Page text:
When you had willingly contemplated a much harder path for a divine purpose, even though it seemedto my mortal mind to be a waste of temporal material.

You never knew...
How happy I was for you;
When in backing down from the most extreme aspect of that path, you carved out a new road for yourself, filled with hope and promise of future blessing.

You'll never know...
How I have watched from a distance;
Your harsh struggles with the brokenness that has accompanied those blessings, you have come to be respected in my eyes.

Until that Day before Almighty God to whom all thoughts are open, all desires known and from whom no secrets are hidden, when we all know fully - even as we are fully known...

You'll never know.


Saturday, October 15, 2022

Cobwebs

Revisiting my blog after what seems like an eternity, is a surreal experience. Even logging into the platform that hosts it reveals much has changed  (although thankfully the fundamentals seem intuitive enough and the editor visuals seem largely cosmetic).

I'm minded to think of my childhood haunts on the edge of Cold Comfort Woods in Alcester - they too, were sanctuaries of mine.  I'd usually find a place alongside the Spittlebrook that ran alongside the dirt track leading to the woods that was lined by trees. The gentle flow of the stream coupled with the wind softly blowing the btanches were a  source of tranquility and a place for me to mull over my thoughts... much like this place was when I first set it up.

Here's the thing though; from time to time I neglected those places for one reason or another (busy school or work schedule, places to go and people to see), but I always came back... I never forgot them.  Sometimes I'd have to clear the place out and make them accessible by pushing through thorns and brambles, or occasionally get a helping hand from mother nature where deer had crossed the stream from the other side and forged new places I could use.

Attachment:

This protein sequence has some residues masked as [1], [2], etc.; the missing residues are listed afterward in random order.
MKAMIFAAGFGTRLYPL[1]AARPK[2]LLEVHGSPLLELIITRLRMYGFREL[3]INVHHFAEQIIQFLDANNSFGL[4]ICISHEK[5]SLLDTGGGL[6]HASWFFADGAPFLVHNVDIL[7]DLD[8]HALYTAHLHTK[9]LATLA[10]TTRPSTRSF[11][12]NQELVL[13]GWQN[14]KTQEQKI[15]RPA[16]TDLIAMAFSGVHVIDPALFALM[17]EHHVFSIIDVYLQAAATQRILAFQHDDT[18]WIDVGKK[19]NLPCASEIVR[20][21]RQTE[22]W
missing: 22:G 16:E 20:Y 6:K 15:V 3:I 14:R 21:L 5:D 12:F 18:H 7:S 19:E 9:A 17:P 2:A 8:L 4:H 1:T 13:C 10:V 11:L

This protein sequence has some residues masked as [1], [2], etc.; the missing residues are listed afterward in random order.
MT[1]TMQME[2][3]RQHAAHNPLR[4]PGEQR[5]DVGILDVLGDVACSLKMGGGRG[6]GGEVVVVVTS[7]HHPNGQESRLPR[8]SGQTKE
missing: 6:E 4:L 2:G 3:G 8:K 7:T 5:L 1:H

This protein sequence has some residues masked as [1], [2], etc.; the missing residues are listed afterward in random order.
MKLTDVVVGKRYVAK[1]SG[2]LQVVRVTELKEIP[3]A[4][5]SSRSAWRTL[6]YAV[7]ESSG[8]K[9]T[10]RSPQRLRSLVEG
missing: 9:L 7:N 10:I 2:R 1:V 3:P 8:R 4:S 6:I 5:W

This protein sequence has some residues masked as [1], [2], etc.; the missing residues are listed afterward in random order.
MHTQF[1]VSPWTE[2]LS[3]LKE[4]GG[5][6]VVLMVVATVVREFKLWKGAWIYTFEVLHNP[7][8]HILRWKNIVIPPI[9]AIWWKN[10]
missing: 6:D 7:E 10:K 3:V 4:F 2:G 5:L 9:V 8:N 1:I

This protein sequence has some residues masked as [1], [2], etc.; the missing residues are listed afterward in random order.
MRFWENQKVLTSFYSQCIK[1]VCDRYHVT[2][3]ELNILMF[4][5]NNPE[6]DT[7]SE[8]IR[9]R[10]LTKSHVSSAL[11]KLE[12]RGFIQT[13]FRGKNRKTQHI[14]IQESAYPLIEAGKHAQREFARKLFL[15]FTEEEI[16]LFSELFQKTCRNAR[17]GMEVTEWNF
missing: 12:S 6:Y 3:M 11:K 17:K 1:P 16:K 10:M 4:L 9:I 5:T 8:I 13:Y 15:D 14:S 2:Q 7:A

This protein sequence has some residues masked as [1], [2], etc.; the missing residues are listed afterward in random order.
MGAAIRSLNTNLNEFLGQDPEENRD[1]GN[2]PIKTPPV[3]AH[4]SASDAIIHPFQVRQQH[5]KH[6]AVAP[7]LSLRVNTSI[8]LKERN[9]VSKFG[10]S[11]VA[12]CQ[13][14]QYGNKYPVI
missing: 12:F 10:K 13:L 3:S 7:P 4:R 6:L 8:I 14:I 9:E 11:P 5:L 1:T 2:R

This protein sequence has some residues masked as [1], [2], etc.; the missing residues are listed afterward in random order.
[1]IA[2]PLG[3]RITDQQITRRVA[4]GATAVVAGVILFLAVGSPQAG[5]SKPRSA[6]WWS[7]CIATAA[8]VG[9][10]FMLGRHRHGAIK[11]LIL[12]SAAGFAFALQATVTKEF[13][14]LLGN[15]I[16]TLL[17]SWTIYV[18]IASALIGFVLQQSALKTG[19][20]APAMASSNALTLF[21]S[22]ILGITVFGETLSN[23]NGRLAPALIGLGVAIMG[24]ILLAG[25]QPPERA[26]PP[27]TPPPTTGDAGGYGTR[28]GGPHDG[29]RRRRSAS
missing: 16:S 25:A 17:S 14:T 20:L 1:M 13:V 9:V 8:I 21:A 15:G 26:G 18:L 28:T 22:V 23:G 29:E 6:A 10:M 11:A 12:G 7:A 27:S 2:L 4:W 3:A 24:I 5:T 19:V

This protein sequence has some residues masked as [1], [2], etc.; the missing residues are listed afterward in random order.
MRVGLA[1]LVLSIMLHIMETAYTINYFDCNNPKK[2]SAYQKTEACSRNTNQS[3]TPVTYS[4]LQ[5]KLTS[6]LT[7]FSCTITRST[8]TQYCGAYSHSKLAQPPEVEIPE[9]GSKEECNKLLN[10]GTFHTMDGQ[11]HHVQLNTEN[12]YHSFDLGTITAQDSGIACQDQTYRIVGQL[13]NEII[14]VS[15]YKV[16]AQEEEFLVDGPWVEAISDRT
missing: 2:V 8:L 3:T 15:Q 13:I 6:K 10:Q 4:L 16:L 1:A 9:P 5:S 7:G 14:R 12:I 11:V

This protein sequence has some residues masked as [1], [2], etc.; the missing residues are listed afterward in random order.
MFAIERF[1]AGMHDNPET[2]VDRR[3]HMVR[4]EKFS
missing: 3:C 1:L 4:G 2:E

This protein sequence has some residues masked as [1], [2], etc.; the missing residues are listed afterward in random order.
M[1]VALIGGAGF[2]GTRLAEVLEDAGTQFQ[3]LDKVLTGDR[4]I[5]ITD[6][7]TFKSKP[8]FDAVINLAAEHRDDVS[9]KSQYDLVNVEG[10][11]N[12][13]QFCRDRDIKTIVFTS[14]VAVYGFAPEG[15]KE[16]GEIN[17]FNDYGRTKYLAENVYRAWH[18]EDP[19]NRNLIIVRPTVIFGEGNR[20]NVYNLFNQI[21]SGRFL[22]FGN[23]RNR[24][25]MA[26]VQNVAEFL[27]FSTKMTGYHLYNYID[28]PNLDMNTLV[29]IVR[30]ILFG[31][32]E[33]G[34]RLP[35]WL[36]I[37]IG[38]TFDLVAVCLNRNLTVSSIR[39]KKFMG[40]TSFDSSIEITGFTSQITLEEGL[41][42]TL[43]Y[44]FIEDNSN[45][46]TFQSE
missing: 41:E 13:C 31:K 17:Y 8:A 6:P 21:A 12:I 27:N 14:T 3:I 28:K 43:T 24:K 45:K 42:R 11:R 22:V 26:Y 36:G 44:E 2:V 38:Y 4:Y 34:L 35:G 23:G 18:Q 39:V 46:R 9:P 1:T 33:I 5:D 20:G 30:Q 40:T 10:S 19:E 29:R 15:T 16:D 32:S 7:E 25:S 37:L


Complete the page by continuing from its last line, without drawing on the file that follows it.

I guess that sometimes this place can be like that. I may go away for long periods be it through distraction, priorities or being lost in my thoughts.... but it always here.  My reasons when I come back are diverse (on this occasion I want to voice my thoughts  on a topic and I want to see where it will end up if I just push the big red button and publish it.

Sometimes when I do, like an archeologist it feels like I've stumbled through a cavern or underground tunnel that breaks open into the works I have fashioned in this place... the whispers of words I have spoken or pondered in the past... the treasury of memories and dreams long forgotten, and the echo of hopes resounding off the walls.

But they aren't forgotten... they are always waiting for me and whoever wonders among them, only slightly veiled beneath the surface and awaiting rediscovery.

Even now I'm reminded about a piece I wrote several years ago concerning digital footprints and how what we write online might be here long after our time in some format... and that our words are a witness to our thoughts and feelings... that how we may think time and tide erase those things and consign them to the shades of lost memory... science has proven that even prehistoric footprints can be recovered.